Swati Jindal Garg & Associates

Frequently Asked Question (FAQ’s)
On Criminal Law

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What is an FIR?

FIR is an abbreviation for First Information Report. It is only available in the case of a
cognizable offence. A non-cognizable offence report (NCR) might be filed. The assimilation
of information relevant to the commission of a cognizable offence is the context of a FIR.
The aggrieved party or any other individual with a clear understanding of the situation can
file such a report. Section 154(1) of the CrPC requires such information to be registered. An
FIR is the first stage in the police investigation of a case and the subsequent start of court
proceedings leading up to a possible prosecution.

Can Police refuse to file an FIR?

NO, the police authorities cannot refuse to file an FIR. If the police refuse to file an FIR
without compelling cause, a complaint can be filed with a higher-ranking authority in the
hierarchy, such as the concerned Commissioner of Police. According to criminal law, the
police must file a FIR for all cognisable offences. If the application to the Superintendent of
Police does not result in a satisfactory resolution, a complaint under Section 156(3) of the
CrPC can be made with a judicial magistrate. The magistrate will investigate the reliability of
the accusation and, if satisfied, will direct the police to file a FIR.

Rights of the arrested person in India

An person who has been accused of a crime and who has been arrested in connection
with the case has the right to a trial that is expedient, thorough, and fair. According to the
principles of criminal law, delayed justice amounts to a denial of the same.

The individual being arrested have the protection of the following rights.
1. Right to the knowledge of the grounds for the arrest.
2. Right to inform their family and acquaintances of the event of the arrest.
3. Right to a lawyer for the representation of their interests in the court of law.
4.Right to free legal aid in the case of an inability, on the part of the accused, to avail legal counsel.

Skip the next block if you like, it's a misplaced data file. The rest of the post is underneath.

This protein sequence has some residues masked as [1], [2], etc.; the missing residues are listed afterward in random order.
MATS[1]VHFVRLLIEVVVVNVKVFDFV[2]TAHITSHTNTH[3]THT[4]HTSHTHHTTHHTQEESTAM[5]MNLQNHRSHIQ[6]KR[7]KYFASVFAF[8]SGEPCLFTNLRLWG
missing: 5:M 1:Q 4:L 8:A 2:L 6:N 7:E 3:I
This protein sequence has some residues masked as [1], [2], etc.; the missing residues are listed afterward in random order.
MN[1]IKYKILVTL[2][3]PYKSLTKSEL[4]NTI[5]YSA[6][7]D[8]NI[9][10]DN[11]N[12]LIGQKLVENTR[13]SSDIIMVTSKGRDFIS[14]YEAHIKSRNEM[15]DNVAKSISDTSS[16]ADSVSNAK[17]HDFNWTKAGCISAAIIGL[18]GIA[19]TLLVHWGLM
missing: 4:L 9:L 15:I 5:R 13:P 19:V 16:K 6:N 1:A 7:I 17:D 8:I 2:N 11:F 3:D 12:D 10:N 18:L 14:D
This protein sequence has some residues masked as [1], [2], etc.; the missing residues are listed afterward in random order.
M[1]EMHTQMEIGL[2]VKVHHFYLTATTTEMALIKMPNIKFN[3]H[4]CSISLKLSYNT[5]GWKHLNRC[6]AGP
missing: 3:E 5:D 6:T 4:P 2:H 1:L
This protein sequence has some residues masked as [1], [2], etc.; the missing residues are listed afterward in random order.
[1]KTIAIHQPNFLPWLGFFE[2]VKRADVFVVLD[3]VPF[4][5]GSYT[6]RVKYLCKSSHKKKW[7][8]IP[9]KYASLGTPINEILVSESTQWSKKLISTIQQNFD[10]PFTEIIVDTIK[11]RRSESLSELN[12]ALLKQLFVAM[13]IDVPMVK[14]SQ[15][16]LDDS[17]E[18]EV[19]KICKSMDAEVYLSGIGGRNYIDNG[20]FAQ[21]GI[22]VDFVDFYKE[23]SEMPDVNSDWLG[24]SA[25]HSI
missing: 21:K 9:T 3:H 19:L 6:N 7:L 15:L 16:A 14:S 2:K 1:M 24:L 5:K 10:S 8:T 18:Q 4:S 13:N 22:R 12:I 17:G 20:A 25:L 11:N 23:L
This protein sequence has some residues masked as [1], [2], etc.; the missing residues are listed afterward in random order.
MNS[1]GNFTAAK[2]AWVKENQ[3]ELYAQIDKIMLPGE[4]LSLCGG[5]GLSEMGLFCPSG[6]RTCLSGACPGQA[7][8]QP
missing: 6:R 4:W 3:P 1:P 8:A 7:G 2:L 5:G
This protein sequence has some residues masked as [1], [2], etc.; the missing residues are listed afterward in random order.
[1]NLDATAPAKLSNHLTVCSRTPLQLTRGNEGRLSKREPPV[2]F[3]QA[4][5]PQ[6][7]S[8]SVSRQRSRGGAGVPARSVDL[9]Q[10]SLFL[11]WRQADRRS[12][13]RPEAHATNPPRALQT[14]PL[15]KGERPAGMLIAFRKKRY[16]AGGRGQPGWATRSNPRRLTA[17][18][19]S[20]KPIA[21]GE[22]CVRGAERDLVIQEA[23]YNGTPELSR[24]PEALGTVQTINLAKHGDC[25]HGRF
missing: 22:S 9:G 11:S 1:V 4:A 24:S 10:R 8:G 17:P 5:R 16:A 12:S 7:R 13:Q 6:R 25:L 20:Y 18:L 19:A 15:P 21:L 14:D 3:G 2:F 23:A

5. Right to seek release from arrest through bail.
6. Right to remain silent.
7. Right to be expediently produced before a judge.
8. Right to seek inspection by the Medical examiner.

What is the difference between congnizable offence and a non - cognizable offence?

In the context of criminal law, a cognisable offence is one for which a police officer is
empowered, under the First Schedule of the IPC (Indian Penal Code), to lodge a FIR, arrest
without a warrant, and begin investigations even in the absence of a court order. Murder,
theft, kidnapping, rape, and dowry deaths are examples of cognisable offences. In general,
such offences are serious and frequently result in a sentence of three years or more. They
might be both bailable and non-bailable.

In contrast, a non-cognizable offence under criminal law is one in which the police lack the
authority to register a FIR, make an arrest, or commence an investigation without the
availability of a warrant obtained with the express approval of the court. These are
considered minor offences. This category includes instances of intimidation, non-lethal
scuffles, individual abuse, fraud, forgery, negligence, stalking, and the like.

What is anticipatory bail?

The provision for anticipatory bail is addressed under Section 438 of the CrPC.
In the event that an individual is afraid of being arrested because of their involvement in a
non-bailable crime, they can apply for anticipatory bail even before the relevant FIR is filed.
The only consideration is that the grounds for fear of such an occurrence must be proved as
rational or obvious.

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